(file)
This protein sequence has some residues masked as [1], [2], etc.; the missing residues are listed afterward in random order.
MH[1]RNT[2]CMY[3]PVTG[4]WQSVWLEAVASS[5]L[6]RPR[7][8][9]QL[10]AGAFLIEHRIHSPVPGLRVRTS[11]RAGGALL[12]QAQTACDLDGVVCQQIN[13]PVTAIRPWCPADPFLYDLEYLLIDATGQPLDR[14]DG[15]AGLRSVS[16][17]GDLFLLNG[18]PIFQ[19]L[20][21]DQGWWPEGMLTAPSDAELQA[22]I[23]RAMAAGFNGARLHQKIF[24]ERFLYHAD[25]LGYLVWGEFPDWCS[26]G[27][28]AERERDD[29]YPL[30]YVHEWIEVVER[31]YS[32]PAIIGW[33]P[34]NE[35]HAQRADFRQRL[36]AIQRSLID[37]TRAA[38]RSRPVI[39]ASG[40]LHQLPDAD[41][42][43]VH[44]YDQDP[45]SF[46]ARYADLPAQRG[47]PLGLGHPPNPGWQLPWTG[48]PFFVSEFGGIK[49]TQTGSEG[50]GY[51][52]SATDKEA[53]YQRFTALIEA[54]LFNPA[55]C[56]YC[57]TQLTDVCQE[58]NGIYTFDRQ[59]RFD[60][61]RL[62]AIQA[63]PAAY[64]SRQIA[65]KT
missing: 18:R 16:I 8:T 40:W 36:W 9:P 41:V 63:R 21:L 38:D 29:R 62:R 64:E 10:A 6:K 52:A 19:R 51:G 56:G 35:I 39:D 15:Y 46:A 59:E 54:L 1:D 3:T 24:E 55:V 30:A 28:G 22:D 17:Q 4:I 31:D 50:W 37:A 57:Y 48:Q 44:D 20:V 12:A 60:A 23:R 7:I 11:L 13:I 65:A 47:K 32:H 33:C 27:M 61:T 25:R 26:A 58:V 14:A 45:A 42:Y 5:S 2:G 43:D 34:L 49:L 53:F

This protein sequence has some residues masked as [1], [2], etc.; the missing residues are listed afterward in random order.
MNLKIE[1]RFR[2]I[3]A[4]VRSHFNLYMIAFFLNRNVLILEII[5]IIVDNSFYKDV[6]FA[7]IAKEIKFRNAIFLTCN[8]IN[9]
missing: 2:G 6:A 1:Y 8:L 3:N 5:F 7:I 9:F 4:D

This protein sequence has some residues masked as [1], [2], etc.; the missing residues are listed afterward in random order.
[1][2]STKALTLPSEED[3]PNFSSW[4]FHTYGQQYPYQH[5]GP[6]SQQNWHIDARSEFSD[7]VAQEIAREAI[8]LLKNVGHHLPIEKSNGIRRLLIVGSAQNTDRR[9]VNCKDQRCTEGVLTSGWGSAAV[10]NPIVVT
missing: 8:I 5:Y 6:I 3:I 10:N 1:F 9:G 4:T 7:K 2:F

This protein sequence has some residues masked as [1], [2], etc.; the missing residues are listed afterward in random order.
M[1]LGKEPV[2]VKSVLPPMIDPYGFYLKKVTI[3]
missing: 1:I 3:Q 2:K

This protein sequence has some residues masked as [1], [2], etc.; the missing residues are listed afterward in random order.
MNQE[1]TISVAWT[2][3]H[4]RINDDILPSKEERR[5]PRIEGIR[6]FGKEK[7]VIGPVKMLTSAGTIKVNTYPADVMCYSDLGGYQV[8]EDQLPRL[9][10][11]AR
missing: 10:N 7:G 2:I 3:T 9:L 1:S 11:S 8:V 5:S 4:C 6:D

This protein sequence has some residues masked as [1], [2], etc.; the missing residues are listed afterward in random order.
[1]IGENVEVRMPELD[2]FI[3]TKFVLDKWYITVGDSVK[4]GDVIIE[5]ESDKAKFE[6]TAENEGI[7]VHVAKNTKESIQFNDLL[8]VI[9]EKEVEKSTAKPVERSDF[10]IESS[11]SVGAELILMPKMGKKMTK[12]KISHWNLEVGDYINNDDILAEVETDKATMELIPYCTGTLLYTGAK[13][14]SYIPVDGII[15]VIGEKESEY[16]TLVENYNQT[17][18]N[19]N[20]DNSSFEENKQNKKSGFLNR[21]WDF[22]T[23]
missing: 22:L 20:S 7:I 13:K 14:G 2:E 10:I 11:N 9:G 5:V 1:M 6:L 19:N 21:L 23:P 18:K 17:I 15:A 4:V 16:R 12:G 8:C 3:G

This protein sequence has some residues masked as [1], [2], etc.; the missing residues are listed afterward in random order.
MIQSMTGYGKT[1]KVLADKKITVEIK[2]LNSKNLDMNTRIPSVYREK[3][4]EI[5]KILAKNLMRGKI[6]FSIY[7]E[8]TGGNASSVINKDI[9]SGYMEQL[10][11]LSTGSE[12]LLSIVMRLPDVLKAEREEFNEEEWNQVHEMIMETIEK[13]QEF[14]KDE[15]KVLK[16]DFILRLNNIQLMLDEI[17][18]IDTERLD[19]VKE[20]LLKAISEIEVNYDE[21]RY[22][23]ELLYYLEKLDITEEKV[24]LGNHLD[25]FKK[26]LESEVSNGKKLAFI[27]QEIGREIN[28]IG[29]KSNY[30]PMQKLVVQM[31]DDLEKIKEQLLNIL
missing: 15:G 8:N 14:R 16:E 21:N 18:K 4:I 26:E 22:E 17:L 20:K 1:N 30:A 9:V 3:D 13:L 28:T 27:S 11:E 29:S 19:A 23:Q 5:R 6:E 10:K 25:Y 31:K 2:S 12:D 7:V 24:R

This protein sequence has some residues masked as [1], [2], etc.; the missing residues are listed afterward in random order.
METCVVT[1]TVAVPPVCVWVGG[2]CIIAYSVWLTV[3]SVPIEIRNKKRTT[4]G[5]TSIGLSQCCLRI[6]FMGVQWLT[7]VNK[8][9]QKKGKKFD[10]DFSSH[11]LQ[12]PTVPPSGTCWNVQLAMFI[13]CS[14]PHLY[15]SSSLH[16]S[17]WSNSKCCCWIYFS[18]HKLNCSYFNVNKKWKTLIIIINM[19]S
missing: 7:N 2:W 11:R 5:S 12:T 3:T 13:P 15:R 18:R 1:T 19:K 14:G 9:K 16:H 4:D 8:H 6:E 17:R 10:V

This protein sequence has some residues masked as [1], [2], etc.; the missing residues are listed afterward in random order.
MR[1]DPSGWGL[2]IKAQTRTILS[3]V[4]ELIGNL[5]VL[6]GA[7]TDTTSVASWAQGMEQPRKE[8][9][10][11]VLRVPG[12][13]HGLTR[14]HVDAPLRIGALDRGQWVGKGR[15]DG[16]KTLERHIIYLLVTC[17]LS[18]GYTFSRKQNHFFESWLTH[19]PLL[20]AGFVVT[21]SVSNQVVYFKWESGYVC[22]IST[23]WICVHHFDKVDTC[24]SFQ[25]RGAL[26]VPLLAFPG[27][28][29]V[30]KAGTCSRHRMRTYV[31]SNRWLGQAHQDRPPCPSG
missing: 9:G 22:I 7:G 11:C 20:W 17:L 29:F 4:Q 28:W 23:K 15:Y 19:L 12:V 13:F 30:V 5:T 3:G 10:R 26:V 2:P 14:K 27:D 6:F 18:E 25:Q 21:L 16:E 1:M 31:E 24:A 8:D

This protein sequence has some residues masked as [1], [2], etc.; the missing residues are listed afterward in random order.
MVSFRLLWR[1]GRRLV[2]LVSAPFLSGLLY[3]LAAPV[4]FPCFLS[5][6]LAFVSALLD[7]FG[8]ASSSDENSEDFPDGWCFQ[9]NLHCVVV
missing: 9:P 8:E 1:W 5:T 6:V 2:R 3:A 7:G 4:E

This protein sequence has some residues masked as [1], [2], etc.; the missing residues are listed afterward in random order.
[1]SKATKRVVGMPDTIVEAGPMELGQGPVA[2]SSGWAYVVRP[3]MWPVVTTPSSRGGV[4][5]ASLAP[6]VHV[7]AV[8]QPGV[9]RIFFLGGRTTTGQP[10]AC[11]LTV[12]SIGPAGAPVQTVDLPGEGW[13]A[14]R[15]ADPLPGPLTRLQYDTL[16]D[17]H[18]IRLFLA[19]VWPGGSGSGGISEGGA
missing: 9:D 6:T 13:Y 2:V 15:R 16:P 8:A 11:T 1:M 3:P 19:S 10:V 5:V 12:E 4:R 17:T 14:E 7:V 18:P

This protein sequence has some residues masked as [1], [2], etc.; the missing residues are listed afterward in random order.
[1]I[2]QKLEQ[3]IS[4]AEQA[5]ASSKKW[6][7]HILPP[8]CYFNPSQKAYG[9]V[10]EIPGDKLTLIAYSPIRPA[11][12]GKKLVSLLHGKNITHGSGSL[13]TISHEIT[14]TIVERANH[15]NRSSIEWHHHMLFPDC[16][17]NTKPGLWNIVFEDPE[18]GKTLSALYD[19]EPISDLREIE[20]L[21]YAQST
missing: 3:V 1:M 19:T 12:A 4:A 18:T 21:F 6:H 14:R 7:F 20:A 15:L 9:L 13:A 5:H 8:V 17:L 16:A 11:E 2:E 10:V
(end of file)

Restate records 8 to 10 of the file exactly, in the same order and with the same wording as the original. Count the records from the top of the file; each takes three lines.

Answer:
This protein sequence has some residues masked as [1], [2], etc.; the missing residues are listed afterward in random order.
METCVVT[1]TVAVPPVCVWVGG[2]CIIAYSVWLTV[3]SVPIEIRNKKRTT[4]G[5]TSIGLSQCCLRI[6]FMGVQWLT[7]VNK[8][9]QKKGKKFD[10]DFSSH[11]LQ[12]PTVPPSGTCWNVQLAMFI[13]CS[14]PHLY[15]SSSLH[16]S[17]WSNSKCCCWIYFS[18]HKLNCSYFNVNKKWKTLIIIINM[19]S
missing: 7:N 2:W 11:R 5:S 12:T 3:T 13:P 15:R 18:R 1:T 19:K 14:G 9:K 16:H 4:D 8:H 6:E 17:R 10:V

This protein sequence has some residues masked as [1], [2], etc.; the missing residues are listed afterward in random order.
MR[1]DPSGWGL[2]IKAQTRTILS[3]V[4]ELIGNL[5]VL[6]GA[7]TDTTSVASWAQGMEQPRKE[8][9][10][11]VLRVPG[12][13]HGLTR[14]HVDAPLRIGALDRGQWVGKGR[15]DG[16]KTLERHIIYLLVTC[17]LS[18]GYTFSRKQNHFFESWLTH[19]PLL[20]AGFVVT[21]SVSNQVVYFKWESGYVC[22]IST[23]WICVHHFDKVDTC[24]SFQ[25]RGAL[26]VPLLAFPG[27][28][29]V[30]KAGTCSRHRMRTYV[31]SNRWLGQAHQDRPPCPSG
missing: 9:G 22:I 7:G 11:C 20:W 17:L 29:F 4:Q 28:W 23:K 15:Y 19:L 12:V 13:F 30:V 5:T 3:G 10:R 26:V 2:P 14:K 27:D 6:F 18:E 25:Q 21:L 16:E 1:M 31:E 24:A 8:D

This protein sequence has some residues masked as [1], [2], etc.; the missing residues are listed afterward in random order.
MVSFRLLWR[1]GRRLV[2]LVSAPFLSGLLY[3]LAAPV[4]FPCFLS[5][6]LAFVSALLD[7]FG[8]ASSSDENSEDFPDGWCFQ[9]NLHCVVV
missing: 9:P 8:E 1:W 5:T 6:V 2:R 3:A 7:G 4:E